For a guy who was raised by white women — first his mother and then his grandmother — after his black father abandoned the family, Barack Obama sure has a lot of animosity toward white people.
Unluckily for him, when he met his half-sister Auma for the first time in 1990 on a trip to Kenya, she regarded him as “a white among blacks” because she and the rest of the family were all forced to speak English around him.
In a documentary film shot by Auma and only recently discovered by WeSearchr, Obama says at one point:
When I look at a place like Kenya, I think this is a land of great promise. And that the potential to a strong black country is here. And I think if you can build a strong black country in Kenya, then that sends a message out throughout Africa, it sends a message to black Americans, it sends a message to blacks in the Caribbean.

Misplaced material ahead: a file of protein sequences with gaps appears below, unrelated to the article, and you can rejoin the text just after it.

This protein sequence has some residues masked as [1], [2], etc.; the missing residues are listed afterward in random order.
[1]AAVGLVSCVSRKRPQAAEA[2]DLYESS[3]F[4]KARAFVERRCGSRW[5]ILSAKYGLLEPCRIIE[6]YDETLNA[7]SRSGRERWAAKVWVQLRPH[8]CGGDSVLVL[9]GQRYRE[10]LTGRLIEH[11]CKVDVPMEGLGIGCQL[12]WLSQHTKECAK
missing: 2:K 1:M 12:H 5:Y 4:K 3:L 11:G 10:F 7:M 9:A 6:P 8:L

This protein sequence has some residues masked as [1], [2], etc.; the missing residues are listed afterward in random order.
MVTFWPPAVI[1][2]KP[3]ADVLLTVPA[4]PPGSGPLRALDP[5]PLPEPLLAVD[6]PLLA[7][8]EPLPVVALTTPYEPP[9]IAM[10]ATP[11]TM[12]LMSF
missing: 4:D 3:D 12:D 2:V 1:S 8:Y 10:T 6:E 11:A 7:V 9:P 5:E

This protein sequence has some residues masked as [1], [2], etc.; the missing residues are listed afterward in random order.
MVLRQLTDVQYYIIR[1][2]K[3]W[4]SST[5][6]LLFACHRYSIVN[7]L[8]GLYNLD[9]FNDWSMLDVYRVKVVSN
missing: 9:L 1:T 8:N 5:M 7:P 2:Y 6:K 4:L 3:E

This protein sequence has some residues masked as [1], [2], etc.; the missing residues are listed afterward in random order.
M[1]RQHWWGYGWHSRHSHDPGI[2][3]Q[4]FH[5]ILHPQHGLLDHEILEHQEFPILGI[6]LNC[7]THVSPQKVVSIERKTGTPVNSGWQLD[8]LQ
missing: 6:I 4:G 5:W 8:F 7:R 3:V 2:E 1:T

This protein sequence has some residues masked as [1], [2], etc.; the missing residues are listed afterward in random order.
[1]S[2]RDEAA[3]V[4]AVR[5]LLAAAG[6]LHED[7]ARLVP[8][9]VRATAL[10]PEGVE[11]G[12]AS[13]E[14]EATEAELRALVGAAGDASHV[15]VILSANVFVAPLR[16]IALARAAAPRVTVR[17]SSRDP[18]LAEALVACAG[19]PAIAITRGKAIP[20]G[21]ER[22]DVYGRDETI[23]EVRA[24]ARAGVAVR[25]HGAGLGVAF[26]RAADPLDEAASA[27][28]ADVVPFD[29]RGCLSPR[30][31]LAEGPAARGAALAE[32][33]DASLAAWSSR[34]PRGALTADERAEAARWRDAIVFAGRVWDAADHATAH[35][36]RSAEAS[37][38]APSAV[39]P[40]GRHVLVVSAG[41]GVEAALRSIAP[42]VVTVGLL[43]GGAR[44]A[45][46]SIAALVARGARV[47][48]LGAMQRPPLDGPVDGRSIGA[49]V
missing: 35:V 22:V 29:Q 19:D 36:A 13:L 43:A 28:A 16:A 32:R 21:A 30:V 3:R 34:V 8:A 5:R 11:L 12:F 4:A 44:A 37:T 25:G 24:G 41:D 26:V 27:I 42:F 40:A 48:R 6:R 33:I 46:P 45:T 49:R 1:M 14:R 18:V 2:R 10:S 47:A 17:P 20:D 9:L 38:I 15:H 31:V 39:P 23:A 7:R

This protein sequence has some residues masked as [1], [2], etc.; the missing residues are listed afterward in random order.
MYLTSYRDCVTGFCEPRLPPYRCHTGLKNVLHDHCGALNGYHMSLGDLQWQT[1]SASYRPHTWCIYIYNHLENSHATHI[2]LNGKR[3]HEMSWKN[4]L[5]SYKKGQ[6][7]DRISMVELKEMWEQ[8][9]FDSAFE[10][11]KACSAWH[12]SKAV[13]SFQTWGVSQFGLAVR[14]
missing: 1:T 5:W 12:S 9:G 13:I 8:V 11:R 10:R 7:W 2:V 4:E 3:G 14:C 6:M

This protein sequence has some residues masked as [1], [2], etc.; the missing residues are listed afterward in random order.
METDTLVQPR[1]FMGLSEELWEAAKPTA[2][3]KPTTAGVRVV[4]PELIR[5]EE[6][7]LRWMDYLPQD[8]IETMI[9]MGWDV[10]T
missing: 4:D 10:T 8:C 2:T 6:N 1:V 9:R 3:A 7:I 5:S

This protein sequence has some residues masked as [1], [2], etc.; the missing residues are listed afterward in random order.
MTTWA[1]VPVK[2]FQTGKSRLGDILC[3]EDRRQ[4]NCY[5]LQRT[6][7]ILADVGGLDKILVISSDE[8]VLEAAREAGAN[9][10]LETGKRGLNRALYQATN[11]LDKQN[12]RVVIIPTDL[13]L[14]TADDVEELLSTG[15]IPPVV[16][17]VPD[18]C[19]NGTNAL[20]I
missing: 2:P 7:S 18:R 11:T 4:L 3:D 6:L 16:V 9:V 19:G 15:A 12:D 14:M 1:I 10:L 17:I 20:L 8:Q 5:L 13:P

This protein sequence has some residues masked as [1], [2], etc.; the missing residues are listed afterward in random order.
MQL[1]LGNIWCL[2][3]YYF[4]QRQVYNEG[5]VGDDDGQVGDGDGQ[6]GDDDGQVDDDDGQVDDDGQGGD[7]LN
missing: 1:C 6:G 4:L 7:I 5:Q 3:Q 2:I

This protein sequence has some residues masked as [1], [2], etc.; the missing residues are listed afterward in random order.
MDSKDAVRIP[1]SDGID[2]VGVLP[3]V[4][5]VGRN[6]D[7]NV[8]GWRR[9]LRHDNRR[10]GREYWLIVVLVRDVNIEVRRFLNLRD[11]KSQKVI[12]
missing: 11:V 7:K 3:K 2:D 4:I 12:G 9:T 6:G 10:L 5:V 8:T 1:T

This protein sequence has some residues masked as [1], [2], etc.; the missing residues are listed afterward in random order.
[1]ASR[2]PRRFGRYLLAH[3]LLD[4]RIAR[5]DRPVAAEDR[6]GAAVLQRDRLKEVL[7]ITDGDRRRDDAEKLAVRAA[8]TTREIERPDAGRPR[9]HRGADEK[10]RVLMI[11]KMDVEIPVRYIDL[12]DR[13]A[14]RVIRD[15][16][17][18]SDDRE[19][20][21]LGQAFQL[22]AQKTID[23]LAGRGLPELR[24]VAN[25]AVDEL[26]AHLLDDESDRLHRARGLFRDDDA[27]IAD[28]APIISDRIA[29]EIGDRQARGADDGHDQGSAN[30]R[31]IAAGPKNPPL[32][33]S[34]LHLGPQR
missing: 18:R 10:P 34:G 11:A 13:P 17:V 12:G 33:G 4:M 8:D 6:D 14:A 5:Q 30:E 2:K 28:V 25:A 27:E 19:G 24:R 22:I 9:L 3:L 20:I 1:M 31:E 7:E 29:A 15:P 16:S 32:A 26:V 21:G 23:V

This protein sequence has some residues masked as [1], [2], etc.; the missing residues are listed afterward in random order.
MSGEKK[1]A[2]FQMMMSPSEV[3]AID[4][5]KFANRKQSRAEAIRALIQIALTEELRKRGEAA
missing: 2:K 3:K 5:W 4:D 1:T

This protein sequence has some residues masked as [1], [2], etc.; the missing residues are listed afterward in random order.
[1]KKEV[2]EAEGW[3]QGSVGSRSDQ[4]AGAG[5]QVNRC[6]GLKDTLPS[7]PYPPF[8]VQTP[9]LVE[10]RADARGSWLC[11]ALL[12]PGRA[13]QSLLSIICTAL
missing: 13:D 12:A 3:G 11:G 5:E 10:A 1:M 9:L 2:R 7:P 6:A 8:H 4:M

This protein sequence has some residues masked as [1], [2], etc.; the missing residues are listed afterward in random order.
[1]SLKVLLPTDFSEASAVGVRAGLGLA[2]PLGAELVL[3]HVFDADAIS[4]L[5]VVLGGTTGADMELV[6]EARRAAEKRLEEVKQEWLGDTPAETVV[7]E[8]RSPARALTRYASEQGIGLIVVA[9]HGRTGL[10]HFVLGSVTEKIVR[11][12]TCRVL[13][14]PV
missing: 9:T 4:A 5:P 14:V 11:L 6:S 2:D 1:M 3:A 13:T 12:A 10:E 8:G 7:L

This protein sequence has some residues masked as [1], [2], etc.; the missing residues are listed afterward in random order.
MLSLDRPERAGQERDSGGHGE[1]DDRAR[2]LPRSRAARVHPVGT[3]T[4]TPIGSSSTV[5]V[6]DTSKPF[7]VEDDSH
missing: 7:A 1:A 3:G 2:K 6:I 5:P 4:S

No one thought to question then why he believed a country should strive to be predominantly one race or another. If, moreover, he believed that Kenya should be a “black country” because the population was predominantly black, why does he now believe that America — which is predominantly white — needs to become less so. During the eight years of his presidency, he has preached almost incessantly the need for more diversity, which he has claimed would enrich the U.S. Anyone see a double standard at work there?
Obama made the trip to Kenya with his then-fiancée Michelle after his estranged father died. By this point in his life, he had already become immersed in and a strong advocate for critical race theory. The theory, developed by Obama’s mentor at Harvard Law School, Derrick Bell, proceeds from the assumptions that white supremacy is rampant in American society, both on a conscious and unconscious level, and that the only remedy is “racial emancipation.”
Here, for better or worse, is a younger but no wiser Obama spouting the same divisive, racist rhetoric that has become a hallmark of his presidency.